P.T. Barnum runs for president.
He’s vowed that he’s taking a presidential bid seriously. He’s sent aides on “exploratory trips” for his nascent campaign. He’s pledged millions of dollars towards his candidacy. And what’s more, he’s taken seriously – by the media, the punditry, and the polls.
Of course, all of that was in 2000.
When it comes to the media’s political fascination with eccentric billionaire millionaire massive debt holder Donald Trump, few could argue that the Donald is the rightful heir to 19th century showman P.T. Barnum. For Trump’s multiple aborted presidential candidacies, ranging from 1988, to 2000, and now, prove Barnum’s misattributed cultural epitaph that indeed a sucker is born every minute.
Like Charlie Brown convincing himself that this time Lucy will not pull away the football, much of the media has engaged Trump’s third would-be presidential bid with increasing seriousness. And why not? Trump polls surprisingly well against the expected Republican field, placing fourth with 11% just days ago in a Fox News national poll. Even Trump seems to be taking his latest political dalliance seriously enough to risk his most important attribute – his brand – by claiming to seek the nomination of one of the two major parties rather than another circa 2000 independent bid.
What remains harder to fathom is Trump’s appeal in the first place. For a man known for his super ego, getting to the id of Donald Trump is vexing for many in the punditry. Some view Trump as a symptom of the weak Republican field. George Will likewise dismissed Trump as part of the gaggle of “spotlight-chasing candidates of 2012.” Charles Krauthammer looked pained to even have to discuss Trump’s candidacy. Others view Trump as the closing argument in their case of the failure of the political class:
Trump is suddenly “winning” as a political figure because the political class has failed. The authority of our political institutions is weak and getting weaker; it’s not that Americans ‘lack trust’ in them, as blue ribbon pundits and sociologists often lament, so much as they lack respect for the people inside them.
There is a lot of crazy surrounding the Trump phenomenon — some excellent, some embarrassing. But the massive fact dominating it all is that never before has such a famous outsider jumped into national politics with such an aggressive critique of a sitting president and the direction of the country — and never before has the response been so immediate and positive.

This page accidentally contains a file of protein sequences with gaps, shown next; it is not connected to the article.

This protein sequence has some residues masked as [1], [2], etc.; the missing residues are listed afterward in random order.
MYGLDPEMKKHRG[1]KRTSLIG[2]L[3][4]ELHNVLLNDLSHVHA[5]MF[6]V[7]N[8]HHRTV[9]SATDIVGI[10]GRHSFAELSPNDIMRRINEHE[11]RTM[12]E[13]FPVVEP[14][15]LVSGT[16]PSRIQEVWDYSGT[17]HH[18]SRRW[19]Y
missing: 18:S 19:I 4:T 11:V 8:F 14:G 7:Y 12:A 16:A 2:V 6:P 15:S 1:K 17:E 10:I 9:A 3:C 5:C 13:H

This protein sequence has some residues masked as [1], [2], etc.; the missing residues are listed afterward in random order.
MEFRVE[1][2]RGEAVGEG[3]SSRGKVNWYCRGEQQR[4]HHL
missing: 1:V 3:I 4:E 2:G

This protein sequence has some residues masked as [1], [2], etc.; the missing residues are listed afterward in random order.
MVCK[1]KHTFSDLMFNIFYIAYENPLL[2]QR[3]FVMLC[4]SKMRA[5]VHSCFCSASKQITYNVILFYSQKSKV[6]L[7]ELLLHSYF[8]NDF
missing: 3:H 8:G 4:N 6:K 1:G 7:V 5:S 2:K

Um, not quite.
The novelty of Trump 2012 isn’t that novel. The celebrity politician is nothing new – nor is Trump’s anti-Obama bravado. Trump’s “aggressive critique” has largely been an ad hoc foreign policy mixing neo-conservative bluster and paleo-conservative isolationism with a chaser of paranoia that Obama is the country’s first super secret Nigerian sleeper agent. Perhaps the only true novelty of Trump’s “candidacy” is that he would link his image to “birtherism.” Or maybe Trump is merely projecting and he’s the sleeper agent sent to undermine the GOP. After all, he did call Nancy Pelosi “the best.”
Understanding how an arrogant, over-the-top self-promoter has risen in the polling ranks of the GOP field doesn’t require searching for some sort of meta answer. After a number of political cycles in which the presidential race started incredible early, for once the field is not settled nor is any candidate dashing out of the gates. Trump represents a known name whose actively in the news – for better or for worse. Few other contenders or pretenders can claim the same.
The Donald wouldn’t mind being president but would rather use his candidacy as a perpetual trump card whenever his media image needs a boost. Once the more serious candidates get underway and the early measures of success – fundraising, debate performances, endorsements and volunteers – become the most important yard markers, attention towards Trump will shrink. With fewer and fewer onlookers to his latest political act, in Barnum like fashion, Trump will fold his tent and move on to his next show.